In the last few years, the link between what we eat and our sleep patterns has increasingly emerged as an important piece in the obesity puzzle.
If you’re a bad sleeper you could be adding over an inch to your waistline, according to a new study.
Scientists at the University of Leeds have found that people sleeping less than six hours a night have on average 3cm bigger waists than those sleeping for nine hours.
“Our findings highlight the importance of getting enough sleep when it comes to obesity,” says lead researcher Dr Laura Hardie.
Indeed, in the last few years, the link between what we eat and our sleep patterns has increasingly emerged as an important piece in the obesity puzzle.
We’ve known for a long time that the right foods can aid sleep, but more recent research shows that better sleep helps promote weight loss.
Another study, this time by Uppsala University in Sweden, found that the more tired people were, the more they ate during the day – which, over time, led to significant weight gain.
This is partly explained by the fact that lack of sleep appears to stimulate production of the hunger hormone ‘ghrelin’, which makes us overeat.
Equally, the more you sleep the less you tend to eat.
“There are now a number of interesting studies that show how long and how well you sleep are linked to your weight,” says nutritionist Fiona Hunter.
“If you’re trying to lose weight, it makes sense to overhaul your sleep habits as well as your diet and include foods to help you get a good night’s sleep.”
How our plan works
The first step to sorting your sleep and slimming down is to eat balanced, nutritious meals and snacks, which are evenly spaced throughout the day.
Eat too little during the day, and you’ll overeat in the evening, leading to a night of tossing, turning and indigestion.
But eat too small a dinner and you might find yourself lying awake, desperate for a trip to the fridge. Planning is therefore essential – which is why we’ve created the simple meal planner for you on the far right.
This diet will also help you break the dreaded daily cycle of sleeping badly, then guzzling caffeine and snacking on sugary treats to get through the day. This way you’ll get a more restful night and our food plan is also designed to aid weight loss.
Within two weeks you should be sleeping more soundly, experiencing fewer cravings and starting to drop a few pounds. Follow the plan for four weeks and you could ditch a whole dress size.
Don’t crash diet
If you’re eating fewer than 1,200 calories per day, as some diets recommend, there’s a good chance you’ll go to bed hungry which will naturally play havoc with sleep, so you’ll tend not to lose weight in the long run.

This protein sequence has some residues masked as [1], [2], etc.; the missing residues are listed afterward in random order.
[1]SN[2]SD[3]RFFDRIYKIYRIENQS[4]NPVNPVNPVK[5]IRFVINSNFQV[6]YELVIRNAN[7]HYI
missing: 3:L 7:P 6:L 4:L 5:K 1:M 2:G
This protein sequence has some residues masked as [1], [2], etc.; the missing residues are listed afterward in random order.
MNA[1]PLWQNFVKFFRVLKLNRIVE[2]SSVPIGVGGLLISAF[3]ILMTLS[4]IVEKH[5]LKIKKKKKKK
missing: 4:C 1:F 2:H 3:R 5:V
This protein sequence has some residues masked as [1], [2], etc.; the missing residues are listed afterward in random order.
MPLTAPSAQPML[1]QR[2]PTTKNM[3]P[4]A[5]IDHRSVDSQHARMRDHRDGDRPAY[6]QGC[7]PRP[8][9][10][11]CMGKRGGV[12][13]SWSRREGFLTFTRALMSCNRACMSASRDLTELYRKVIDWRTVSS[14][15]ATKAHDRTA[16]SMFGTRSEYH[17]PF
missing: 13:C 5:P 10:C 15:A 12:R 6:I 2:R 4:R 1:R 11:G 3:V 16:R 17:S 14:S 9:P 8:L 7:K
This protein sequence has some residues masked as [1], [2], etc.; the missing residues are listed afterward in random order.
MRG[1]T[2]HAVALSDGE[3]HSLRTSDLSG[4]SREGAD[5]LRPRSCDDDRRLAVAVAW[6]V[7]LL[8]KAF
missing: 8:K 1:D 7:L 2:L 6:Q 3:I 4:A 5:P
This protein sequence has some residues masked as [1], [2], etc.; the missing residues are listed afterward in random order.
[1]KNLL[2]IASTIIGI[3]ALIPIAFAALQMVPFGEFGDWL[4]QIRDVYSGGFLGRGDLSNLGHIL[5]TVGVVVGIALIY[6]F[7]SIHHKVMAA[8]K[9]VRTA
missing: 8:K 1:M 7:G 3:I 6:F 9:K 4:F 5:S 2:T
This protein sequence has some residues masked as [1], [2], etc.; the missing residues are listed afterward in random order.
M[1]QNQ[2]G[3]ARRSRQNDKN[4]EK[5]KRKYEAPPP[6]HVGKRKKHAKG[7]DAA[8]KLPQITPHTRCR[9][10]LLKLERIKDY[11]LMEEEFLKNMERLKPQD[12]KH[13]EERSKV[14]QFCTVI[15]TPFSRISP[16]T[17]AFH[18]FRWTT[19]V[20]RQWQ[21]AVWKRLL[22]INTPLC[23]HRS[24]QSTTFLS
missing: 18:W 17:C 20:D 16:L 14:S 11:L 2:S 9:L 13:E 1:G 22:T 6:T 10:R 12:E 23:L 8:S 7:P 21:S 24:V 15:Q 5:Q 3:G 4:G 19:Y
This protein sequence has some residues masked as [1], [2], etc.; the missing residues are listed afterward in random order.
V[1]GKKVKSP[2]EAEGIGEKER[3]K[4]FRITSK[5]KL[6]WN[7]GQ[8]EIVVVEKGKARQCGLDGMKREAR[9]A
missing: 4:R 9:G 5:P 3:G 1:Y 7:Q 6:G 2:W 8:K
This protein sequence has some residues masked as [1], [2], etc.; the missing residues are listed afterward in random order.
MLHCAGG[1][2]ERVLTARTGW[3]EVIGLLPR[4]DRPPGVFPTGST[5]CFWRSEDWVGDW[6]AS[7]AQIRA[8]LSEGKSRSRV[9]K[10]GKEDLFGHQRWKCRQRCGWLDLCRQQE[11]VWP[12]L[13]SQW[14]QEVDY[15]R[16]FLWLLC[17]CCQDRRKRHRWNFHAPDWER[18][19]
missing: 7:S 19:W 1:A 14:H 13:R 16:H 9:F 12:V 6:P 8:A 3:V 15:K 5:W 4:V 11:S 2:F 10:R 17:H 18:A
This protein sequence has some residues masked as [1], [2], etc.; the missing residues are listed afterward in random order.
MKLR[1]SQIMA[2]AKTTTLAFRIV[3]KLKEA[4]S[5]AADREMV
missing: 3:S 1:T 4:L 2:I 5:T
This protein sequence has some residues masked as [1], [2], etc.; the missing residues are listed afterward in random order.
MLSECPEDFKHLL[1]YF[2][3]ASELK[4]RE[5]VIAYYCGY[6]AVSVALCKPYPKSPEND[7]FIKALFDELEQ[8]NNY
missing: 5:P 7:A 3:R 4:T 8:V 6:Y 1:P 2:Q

Our diet is around 1,400 calories per day, which is high enough to ensure you don’t go hungry, but low enough to help you lose weight.
Any restrictive diet which cuts out food groups could mean you miss out on nutrients vital for good quality kip. For instance, low levels of calcium
(found in dairy) and magnesium (in dark green veg, nuts and seeds) are linked to poor sleep, as both these minerals are natural relaxants. Low iron can trigger restless leg syndrome and a deficiency in the B vitamin folic acid, found in wholegrains, may lead to insomnia.
Similarly, people deficient in vitamin C (found in fruit and veg) or selenium (typically in nuts, meat and fish) have been shown to sleep for fewer hours per night.
Our diet is packed with fruit and veg, wholegrains, low-fat dairy, nuts, fish and lean meat to ensure a varied supply of vital nutrients.
Skip coffee completely
Experiments show that caffeine actually stays in your system for up to 12 hours, which means the effects of that 11am latte could linger until 11pm.
Avoiding caffeine for just one day, on the other hand, can improve sleep quality that night, according to a study in the Journal of Clinical Nursing.
This goes for chocolate and tea too.
Tuck yourself in with tryptophan
This is an amino acid which helps to induce sleep. Good sources of tryptophan include: eggs, meat, seafood, nuts, yoghurt, milk, oats, bananas and beans. Our diet is packed with these foods.
Eat no later than 7pm
It’s best to eat your evening meal around three hours before bed as this will optimise your levels of the sleep-inducing hormone melatonin in time.
Eating late at night, on the other hand, increases the blood flow to your digestive tract, causing your stomach to secrete more gastric acid and making your intestinal muscles work harder.
This stimulates your body’s metabolic systems at the very time when you want them to be slowing down for sleep.